TNR: Why, yes, ObamaCare is a trojan horse for single-payer

Now it can be told. Emphasis on “now”:

Precisely. ObamaCare will stumble along for the rest of the year, with a new wave of public irritation to come once small businesses start dumping employees onto the exchanges en masse, but the prospects for repeal will remain dim even if the GOP takes back the Senate. The numbers in Congress just aren’t there to beat an Obama veto, and by 2017 so many millions will have been assimilated into the program that some critical mass of GOP centrists will end up taking a “mend it, don’t end it” approach. Only an adverse-selection catastrophe on the exchanges will raise premiums enough (or require a hefty enough federal bailout) to endanger the program. And lefties like Michael Moore and Noam Scheiber, who wrote the TNR piece, know it. That’s why you’re starting to hear them talk more openly about single-payer: Partly it’s because they want to get a jump on nudging the Democratic agenda to the left for 2016, partly it’s because they want repeal-minded Republicans to be happy with the status quo, but partly too it’s a simple product of safety. They can talk about this now because, unlike early 2010, there’s no political risk in doing so.

[O]ne day soon, especially if Medicaid becomes more generous, the working-class person who makes 175% of the poverty level will look at his working-class neighbor making 130% of the poverty level and think, wow, his health insurance seems a lot better than my private Obamacare plan. How long can it be before most people earning 175% or 200% of the poverty level are allowed to buy in, too?

The same goes for Medicare. Many health-care reformers believe some version of Obamacare—government-subsidized private insurance—will eventually replace Medicare, something that will surely become more likely if voters feel warmly toward Obamacare and demand to keep it when they turn 65. But if private Obamacare plans stay stingy, the opposite may happen: As people age out of Obamacare and into that single-payer program we all love and support, their fondness for Medicare will only increase. Before long, their slightly younger friends and family members will be clamoring to join Medicare, too. How long before some opportunistic pol proposes that everyone on Obamacare who’s 55-and-up can enroll in Medicare? Not very long, I’d guess. In wonk terms, progressives are likely to get their beloved public option one way or another, and probably not too far in the future.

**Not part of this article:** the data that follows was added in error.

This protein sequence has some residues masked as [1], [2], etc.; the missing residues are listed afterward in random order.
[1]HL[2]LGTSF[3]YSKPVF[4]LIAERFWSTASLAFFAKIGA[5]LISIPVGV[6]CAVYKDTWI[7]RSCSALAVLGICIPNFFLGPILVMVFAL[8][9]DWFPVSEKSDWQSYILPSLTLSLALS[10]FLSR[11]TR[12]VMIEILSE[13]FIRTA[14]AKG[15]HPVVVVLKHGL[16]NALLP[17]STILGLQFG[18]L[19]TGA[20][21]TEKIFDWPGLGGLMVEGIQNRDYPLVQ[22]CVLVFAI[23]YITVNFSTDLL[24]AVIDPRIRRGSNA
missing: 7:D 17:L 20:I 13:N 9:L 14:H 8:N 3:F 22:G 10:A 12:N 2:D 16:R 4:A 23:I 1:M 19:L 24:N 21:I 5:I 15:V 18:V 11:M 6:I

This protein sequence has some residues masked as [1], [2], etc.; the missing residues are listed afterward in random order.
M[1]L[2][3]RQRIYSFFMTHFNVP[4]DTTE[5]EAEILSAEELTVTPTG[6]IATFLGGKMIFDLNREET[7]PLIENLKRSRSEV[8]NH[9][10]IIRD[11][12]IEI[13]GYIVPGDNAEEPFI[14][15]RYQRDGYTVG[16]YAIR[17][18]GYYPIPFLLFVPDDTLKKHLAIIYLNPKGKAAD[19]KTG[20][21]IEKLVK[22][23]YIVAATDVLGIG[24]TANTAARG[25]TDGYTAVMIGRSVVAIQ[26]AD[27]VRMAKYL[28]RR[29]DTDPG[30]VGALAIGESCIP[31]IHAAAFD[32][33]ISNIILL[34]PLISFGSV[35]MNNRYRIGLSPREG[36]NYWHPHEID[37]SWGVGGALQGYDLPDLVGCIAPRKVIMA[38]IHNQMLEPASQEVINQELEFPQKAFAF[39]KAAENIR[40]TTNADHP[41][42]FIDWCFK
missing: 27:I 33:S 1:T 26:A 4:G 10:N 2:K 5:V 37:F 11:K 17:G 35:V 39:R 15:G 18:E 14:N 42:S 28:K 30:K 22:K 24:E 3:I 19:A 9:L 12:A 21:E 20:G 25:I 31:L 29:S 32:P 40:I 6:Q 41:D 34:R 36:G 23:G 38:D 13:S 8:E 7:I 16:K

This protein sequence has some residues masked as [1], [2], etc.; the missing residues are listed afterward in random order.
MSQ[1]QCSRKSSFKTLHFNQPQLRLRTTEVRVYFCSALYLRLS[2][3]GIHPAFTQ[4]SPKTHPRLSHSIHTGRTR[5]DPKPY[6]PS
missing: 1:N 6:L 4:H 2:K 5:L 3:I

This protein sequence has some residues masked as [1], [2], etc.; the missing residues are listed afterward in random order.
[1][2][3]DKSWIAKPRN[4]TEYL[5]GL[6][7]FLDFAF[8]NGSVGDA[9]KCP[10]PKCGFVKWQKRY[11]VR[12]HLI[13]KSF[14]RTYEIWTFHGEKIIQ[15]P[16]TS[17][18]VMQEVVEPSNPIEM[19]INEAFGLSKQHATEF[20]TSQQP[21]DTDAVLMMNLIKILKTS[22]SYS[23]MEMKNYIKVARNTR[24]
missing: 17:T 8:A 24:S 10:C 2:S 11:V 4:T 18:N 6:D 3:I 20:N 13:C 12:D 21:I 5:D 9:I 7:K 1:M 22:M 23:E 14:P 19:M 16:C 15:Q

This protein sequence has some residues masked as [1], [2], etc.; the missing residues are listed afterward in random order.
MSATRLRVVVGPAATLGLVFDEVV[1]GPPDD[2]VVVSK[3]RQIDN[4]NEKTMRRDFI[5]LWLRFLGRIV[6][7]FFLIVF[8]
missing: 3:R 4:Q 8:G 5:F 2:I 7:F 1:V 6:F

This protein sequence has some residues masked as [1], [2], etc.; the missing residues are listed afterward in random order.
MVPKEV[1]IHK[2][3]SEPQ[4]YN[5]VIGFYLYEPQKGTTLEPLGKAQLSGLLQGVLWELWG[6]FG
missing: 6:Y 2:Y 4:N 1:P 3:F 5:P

The basic point is that, by pooling millions of people together in one institutional home—the exchanges where customers buy insurance under Obamacare—the Affordable Care Act is creating an organized constituency for additional reform. And since threadbare coverage is the only affordable option under Obamacare for many of these people, the law is giving them a whole set of grievances to get exercised about.

As Jim Geraghty says, it’s a strange defense of ObamaCare to say that it’s just “threadbare” and crappy enough to build a consensus for throwing the whole thing out, but it’s perfectly in keeping with the trojan-horse approach. They want the law to fail — not so suddenly and horribly that the industry melts down and frightens the public away from ambitious new federal “fixes” but slowly and incrementally so that people don’t lose all faith in federal management of this sector. I’m old enough to remember when it was a sign of utmost wingnuttery to suggest that ObamaCare was but phase one in a government takeover of health care, but three years later, now that the law’s momentarily out of political danger, we’ve got HHS ordering insurance companies every other week to change their business practices willy nilly and lefty pundits babbling excitedly about how this is all really just a stepping stone to bigger and better statist interventions. (Some liberals will object that the wingnuttery lies in believing that liberals designed the law to fail. Fair enough — although Scheiber’s own language is revealing, describing O-Care at one point as “a deceptively sneaky way” to get single-payer and saying of GOP efforts to play up the law’s problems that “Republicans are in some sense playing into the trap Obamacare laid for them.”) This, not “if you like your plan,” is the real Big Lie of O-Care. This is where we’re at we’re six days into full implementation.

Here’s vid from John Sexton’s old blog, Verum Serum, from 2009 sampling a few lefty luminaries in unguarded moments discussing the type of health-care system they want. Why anyone thought they’d be content with a public/private hybrid like O-Care, I have no idea. Two thoughts in closing. One: Lots of ink was spilled over the past two weeks about America’s drift towards libertarianism on pot, civil liberties, gay rights, etc. True enough, but given what it means for America’s fiscal stability, the acid test is on health care and entitlements. Will Americans’ alleged libertarianism lead them to reject single-payer as a fix for O-Care or is Scheiber’s prediction right? If the latter, then we’re not drifting libertarian, we’re drifting left. (Peter Suderman of Reason is naturally optimistic.) Two: What does Scheiber’s point about O-Care portend for, oh, say, immigration reform? Democrats were willing to take half a loaf on health-care reform because they hoped/expected that political pressure would get them the other half over time. Meanwhile, congressional Democrats are murmuring lately that maybe they don’t need a path to citizenship included in the next amnesty push after all. You trust that they won’t immediately turn around and begin agitating for that once their half-a-loaf compromise bill passes, don’t you?